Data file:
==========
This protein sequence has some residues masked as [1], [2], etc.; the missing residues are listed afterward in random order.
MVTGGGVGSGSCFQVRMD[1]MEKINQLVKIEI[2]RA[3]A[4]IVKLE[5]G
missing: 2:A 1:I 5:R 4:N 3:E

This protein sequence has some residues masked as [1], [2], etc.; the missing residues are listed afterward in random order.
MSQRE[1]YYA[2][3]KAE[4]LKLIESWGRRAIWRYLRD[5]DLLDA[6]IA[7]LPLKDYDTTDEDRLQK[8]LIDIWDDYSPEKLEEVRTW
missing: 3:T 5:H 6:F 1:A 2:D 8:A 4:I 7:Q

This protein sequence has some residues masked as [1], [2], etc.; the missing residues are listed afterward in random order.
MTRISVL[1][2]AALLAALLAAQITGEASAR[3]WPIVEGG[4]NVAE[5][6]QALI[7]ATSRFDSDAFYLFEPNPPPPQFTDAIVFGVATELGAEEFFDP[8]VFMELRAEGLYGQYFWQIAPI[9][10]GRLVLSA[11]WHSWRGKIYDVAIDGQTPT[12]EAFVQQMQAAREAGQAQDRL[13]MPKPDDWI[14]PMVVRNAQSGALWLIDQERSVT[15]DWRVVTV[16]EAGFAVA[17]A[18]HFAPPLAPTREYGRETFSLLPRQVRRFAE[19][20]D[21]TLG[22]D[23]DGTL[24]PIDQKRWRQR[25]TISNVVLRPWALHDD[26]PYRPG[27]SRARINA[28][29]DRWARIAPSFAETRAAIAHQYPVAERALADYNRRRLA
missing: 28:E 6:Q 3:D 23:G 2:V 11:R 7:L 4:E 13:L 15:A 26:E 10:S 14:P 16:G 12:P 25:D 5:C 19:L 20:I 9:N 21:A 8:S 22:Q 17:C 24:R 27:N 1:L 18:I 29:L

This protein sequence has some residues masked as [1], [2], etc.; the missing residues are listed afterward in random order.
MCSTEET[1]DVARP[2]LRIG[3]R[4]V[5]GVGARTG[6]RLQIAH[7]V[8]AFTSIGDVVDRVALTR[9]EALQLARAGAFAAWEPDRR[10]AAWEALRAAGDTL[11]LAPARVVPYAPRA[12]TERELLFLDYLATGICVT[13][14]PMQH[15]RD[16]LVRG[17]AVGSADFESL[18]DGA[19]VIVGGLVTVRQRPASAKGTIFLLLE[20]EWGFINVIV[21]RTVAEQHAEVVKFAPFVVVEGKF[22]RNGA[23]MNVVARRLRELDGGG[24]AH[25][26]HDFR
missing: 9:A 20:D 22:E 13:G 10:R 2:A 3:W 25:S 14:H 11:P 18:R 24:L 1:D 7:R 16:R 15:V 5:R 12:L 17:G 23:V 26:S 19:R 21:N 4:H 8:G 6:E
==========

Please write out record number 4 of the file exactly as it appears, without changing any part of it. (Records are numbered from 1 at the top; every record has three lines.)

This protein sequence has some residues masked as [1], [2], etc.; the missing residues are listed afterward in random order.
MCSTEET[1]DVARP[2]LRIG[3]R[4]V[5]GVGARTG[6]RLQIAH[7]V[8]AFTSIGDVVDRVALTR[9]EALQLARAGAFAAWEPDRR[10]AAWEALRAAGDTL[11]LAPARVVPYAPRA[12]TERELLFLDYLATGICVT[13][14]PMQH[15]RD[16]LVRG[17]AVGSADFESL[18]DGA[19]VIVGGLVTVRQRPASAKGTIFLLLE[20]EWGFINVIV[21]RTVAEQHAEVVKFAPFVVVEGKF[22]RNGA[23]MNVVARRLRELDGGG[24]AH[25][26]HDFR
missing: 9:A 20:D 22:E 13:G 10:R 2:A 3:W 25:S 14:H 11:P 18:R 24:L 1:D 7:R 16:R 15:V 5:R 12:L 17:G 23:V 26:S 19:R 21:N 4:H 8:G 6:E